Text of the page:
Financing universal health coverage--effects of alternative tax structures on public health systems: cross-national modelling in 89 low-income and middle-income countries

Lancet. 2015 Jul 18;386(9990):274-80. doi: 10.1016/S0140-6736(15)60574-8. Epub 2015 May 14.


Background: How to finance progress towards universal health coverage in low-income and middle-income countries is a subject of intense debate. We investigated how alternative tax systems affect the breadth, depth, and height of health system coverage.

Methods: We used cross-national longitudinal fixed effects models to assess the relationships between total and different types of tax revenue, health system coverage, and associated child and maternal health outcomes in 89 low-income and middle-income countries from 1995-2011.

Findings: Tax revenue was a major statistical determinant of progress towards universal health coverage. Each US$100 per capita per year of additional tax revenues corresponded to a yearly increase in government health spending of $9.86 (95% CI 3.92-15.8), adjusted for GDP per capita. This association was strong for taxes on capital gains, profits, and income ($16.7, 9.16 to 24.3), but not for consumption taxes on goods and services (-$4.37, -12.9 to 4.11). In countries with low tax revenues (<$1000 per capita per year), an additional $100 tax revenue per year substantially increased the proportion of births with a skilled attendant present by 6.74 percentage points (95% CI 0.87-12.6) and the extent of financial coverage by 11.4 percentage points (5.51-17.2). Consumption taxes, a more regressive form of taxation that might reduce the ability of the poor to afford essential goods, were associated with increased rates of post-neonatal mortality, infant mortality, and under-5 mortality rates. We did not detect these adverse associations with taxes on capital gains, profits, and income, which tend to be more progressive.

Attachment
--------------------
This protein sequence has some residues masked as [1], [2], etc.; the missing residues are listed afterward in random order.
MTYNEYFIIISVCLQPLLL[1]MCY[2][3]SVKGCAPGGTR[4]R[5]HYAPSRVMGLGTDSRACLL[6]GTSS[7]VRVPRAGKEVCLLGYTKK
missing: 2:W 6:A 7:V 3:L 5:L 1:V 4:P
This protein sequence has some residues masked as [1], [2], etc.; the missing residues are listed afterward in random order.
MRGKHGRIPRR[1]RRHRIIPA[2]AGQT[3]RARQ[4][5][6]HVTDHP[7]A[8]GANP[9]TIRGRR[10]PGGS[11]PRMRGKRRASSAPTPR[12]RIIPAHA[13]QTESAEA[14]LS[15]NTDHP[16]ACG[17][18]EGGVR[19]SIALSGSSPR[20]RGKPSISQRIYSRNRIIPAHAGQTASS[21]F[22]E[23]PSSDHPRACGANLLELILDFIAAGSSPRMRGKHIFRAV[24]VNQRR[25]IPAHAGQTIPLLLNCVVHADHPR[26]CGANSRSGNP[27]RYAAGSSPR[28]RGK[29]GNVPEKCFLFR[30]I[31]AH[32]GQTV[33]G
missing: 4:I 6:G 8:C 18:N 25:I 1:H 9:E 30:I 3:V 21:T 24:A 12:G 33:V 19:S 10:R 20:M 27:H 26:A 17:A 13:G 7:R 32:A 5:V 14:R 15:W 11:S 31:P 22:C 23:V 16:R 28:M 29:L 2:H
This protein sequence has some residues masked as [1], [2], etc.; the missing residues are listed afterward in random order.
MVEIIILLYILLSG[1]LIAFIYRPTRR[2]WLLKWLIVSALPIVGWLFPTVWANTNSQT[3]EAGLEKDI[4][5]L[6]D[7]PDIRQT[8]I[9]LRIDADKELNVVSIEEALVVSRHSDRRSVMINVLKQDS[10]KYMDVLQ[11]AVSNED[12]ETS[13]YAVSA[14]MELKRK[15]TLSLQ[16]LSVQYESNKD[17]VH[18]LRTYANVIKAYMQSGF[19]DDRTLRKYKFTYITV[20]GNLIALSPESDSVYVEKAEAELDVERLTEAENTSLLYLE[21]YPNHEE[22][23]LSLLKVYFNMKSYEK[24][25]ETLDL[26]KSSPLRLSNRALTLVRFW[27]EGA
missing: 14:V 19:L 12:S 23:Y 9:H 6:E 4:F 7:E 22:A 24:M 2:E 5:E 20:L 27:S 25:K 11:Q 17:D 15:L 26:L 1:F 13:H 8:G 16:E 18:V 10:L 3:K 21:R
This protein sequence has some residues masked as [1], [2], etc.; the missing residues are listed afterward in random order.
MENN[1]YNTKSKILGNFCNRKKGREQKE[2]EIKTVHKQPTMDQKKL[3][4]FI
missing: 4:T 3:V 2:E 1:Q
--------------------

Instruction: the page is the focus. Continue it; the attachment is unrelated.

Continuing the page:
Interpretation: Increasing domestic tax revenues is integral to achieving universal health coverage, particularly in countries with low tax bases. Pro-poor taxes on profits and capital gains seem to support expanding health coverage without the adverse associations with health outcomes observed for higher consumption taxes. Progressive tax policies within a pro-poor framework might accelerate progress toward achieving major international health goals.

Funding: Commission of the European Communities (FP7-DEMETRIQ), the European Union's HRES grants, and the Wellcome Trust.

Publication types

  • Research Support, Non-U.S. Gov't

MeSH terms

  • Developing Countries / economics*
  • Global Health / economics
  • Government Programs / economics
  • Health Expenditures
  • Health Services / economics*
  • Healthcare Financing*
  • Humans
  • Taxes / economics*
  • Universal Health Insurance / economics*